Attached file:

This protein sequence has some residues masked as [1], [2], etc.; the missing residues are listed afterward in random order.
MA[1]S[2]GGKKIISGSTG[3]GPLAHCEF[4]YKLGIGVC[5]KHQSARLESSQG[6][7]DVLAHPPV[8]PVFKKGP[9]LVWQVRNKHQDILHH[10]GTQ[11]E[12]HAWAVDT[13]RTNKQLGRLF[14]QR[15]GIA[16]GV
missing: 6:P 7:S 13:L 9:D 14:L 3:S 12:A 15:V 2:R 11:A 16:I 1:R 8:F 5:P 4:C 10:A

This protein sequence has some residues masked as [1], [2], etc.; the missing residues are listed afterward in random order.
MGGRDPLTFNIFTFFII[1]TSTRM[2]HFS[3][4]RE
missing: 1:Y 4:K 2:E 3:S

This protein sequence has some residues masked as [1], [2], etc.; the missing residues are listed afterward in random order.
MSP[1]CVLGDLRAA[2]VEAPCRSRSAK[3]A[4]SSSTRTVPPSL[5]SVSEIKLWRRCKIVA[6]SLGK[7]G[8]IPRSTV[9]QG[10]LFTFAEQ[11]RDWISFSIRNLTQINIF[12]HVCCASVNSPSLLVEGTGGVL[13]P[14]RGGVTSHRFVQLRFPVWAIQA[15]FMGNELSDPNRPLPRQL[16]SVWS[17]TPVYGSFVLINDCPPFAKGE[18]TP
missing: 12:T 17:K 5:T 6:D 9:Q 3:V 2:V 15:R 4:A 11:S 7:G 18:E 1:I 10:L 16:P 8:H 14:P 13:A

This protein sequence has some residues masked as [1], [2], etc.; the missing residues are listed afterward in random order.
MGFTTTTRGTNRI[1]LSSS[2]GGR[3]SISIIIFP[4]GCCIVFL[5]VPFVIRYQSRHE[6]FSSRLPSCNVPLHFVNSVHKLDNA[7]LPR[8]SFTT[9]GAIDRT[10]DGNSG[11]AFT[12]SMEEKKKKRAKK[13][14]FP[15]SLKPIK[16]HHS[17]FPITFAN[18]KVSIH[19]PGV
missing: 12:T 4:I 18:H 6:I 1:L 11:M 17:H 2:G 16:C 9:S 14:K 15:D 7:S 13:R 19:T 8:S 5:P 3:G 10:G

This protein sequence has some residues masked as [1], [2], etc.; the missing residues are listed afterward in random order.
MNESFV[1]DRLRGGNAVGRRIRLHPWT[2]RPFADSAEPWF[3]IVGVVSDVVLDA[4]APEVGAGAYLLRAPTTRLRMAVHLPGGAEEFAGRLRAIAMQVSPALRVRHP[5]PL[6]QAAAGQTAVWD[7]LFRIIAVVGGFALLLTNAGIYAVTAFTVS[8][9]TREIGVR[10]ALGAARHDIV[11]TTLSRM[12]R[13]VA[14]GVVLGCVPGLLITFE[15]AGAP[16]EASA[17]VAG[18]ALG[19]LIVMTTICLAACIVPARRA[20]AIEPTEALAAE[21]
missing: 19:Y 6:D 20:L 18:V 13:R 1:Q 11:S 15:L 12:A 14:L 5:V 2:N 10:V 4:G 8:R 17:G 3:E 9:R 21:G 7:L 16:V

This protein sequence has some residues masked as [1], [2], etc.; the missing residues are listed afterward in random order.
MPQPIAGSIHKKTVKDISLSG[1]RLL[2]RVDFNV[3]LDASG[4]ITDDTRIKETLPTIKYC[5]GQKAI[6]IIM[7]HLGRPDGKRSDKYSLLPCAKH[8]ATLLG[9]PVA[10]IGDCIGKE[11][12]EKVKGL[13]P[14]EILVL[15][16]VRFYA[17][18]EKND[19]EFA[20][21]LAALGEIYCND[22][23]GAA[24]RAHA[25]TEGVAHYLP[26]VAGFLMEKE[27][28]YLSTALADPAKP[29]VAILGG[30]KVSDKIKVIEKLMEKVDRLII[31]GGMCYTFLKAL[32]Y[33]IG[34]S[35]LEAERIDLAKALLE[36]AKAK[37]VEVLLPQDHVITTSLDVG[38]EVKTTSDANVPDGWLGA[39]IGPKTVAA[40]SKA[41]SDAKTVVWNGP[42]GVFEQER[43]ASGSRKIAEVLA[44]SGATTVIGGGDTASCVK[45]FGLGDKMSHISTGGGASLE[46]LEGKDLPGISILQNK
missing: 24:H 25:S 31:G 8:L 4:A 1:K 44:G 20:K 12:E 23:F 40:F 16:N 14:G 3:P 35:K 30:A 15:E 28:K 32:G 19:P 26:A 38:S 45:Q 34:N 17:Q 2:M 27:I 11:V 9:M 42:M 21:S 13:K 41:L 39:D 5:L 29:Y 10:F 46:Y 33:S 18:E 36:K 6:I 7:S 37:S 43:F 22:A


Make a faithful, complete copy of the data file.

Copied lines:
This protein sequence has some residues masked as [1], [2], etc.; the missing residues are listed afterward in random order.
MA[1]S[2]GGKKIISGSTG[3]GPLAHCEF[4]YKLGIGVC[5]KHQSARLESSQG[6][7]DVLAHPPV[8]PVFKKGP[9]LVWQVRNKHQDILHH[10]GTQ[11]E[12]HAWAVDT[13]RTNKQLGRLF[14]QR[15]GIA[16]GV
missing: 6:P 7:S 13:L 9:D 14:L 3:S 12:A 15:V 2:R 11:A 16:I 1:R 8:F 5:P 4:C 10:A

This protein sequence has some residues masked as [1], [2], etc.; the missing residues are listed afterward in random order.
MGGRDPLTFNIFTFFII[1]TSTRM[2]HFS[3][4]RE
missing: 1:Y 4:K 2:E 3:S

This protein sequence has some residues masked as [1], [2], etc.; the missing residues are listed afterward in random order.
MSP[1]CVLGDLRAA[2]VEAPCRSRSAK[3]A[4]SSSTRTVPPSL[5]SVSEIKLWRRCKIVA[6]SLGK[7]G[8]IPRSTV[9]QG[10]LFTFAEQ[11]RDWISFSIRNLTQINIF[12]HVCCASVNSPSLLVEGTGGVL[13]P[14]RGGVTSHRFVQLRFPVWAIQA[15]FMGNELSDPNRPLPRQL[16]SVWS[17]TPVYGSFVLINDCPPFAKGE[18]TP
missing: 12:T 17:K 5:T 6:D 9:Q 3:V 2:V 15:R 4:A 11:S 7:G 18:E 1:I 10:L 16:P 8:H 14:P 13:A

This protein sequence has some residues masked as [1], [2], etc.; the missing residues are listed afterward in random order.
MGFTTTTRGTNRI[1]LSSS[2]GGR[3]SISIIIFP[4]GCCIVFL[5]VPFVIRYQSRHE[6]FSSRLPSCNVPLHFVNSVHKLDNA[7]LPR[8]SFTT[9]GAIDRT[10]DGNSG[11]AFT[12]SMEEKKKKRAKK[13][14]FP[15]SLKPIK[16]HHS[17]FPITFAN[18]KVSIH[19]PGV
missing: 12:T 4:I 18:H 6:I 1:L 11:M 17:H 2:G 16:C 9:S 14:K 15:D 7:S 13:R 19:T 8:S 5:P 3:G 10:G

This protein sequence has some residues masked as [1], [2], etc.; the missing residues are listed afterward in random order.
MNESFV[1]DRLRGGNAVGRRIRLHPWT[2]RPFADSAEPWF[3]IVGVVSDVVLDA[4]APEVGAGAYLLRAPTTRLRMAVHLPGGAEEFAGRLRAIAMQVSPALRVRHP[5]PL[6]QAAAGQTAVWD[7]LFRIIAVVGGFALLLTNAGIYAVTAFTVS[8][9]TREIGVR[10]ALGAARHDIV[11]TTLSRM[12]R[13]VA[14]GVVLGCVPGLLITFE[15]AGAP[16]EASA[17]VAG[18]ALG[19]LIVMTTICLAACIVPARRA[20]AIEPTEALAAE[21]
missing: 19:Y 6:D 20:L 18:V 13:R 1:Q 11:S 15:L 12:A 14:L 5:V 2:N 10:V 4:G 8:R 17:G 3:E 9:R 21:G 7:L 16:V

This protein sequence has some residues masked as [1], [2], etc.; the missing residues are listed afterward in random order.
MPQPIAGSIHKKTVKDISLSG[1]RLL[2]RVDFNV[3]LDASG[4]ITDDTRIKETLPTIKYC[5]GQKAI[6]IIM[7]HLGRPDGKRSDKYSLLPCAKH[8]ATLLG[9]PVA[10]IGDCIGKE[11][12]EKVKGL[13]P[14]EILVL[15][16]VRFYA[17][18]EKND[19]EFA[20][21]LAALGEIYCND[22][23]GAA[24]RAHA[25]TEGVAHYLP[26]VAGFLMEKE[27][28]YLSTALADPAKP[29]VAILGG[30]KVSDKIKVIEKLMEKVDRLII[31]GGMCYTFLKAL[32]Y[33]IG[34]S[35]LEAERIDLAKALLE[36]AKAK[37]VEVLLPQDHVITTSLDVG[38]EVKTTSDANVPDGWLGA[39]IGPKTVAA[40]SKA[41]SDAKTVVWNGP[42]GVFEQER[43]ASGSRKIAEVLA[44]SGATTVIGGGDTASCVK[45]FGLGDKMSHISTGGGASLE[46]LEGKDLPGISILQNK
missing: 24:H 25:S 31:G 8:L 4:A 1:K 44:G 20:K 12:E 23:F 40:F 16:N 14:G 3:P 35:K 30:A 15:E 28:K 32:G 19:P 26:A 38:S 45:Q 34:N 17:Q 2:M 27:I 11:V 9:M 42:M 21:S 13:K 41:L 39:D 5:L 29:Y 10:F 46:Y 33:S 18:E 36:K 6:I 7:S 37:S 43:F 22:A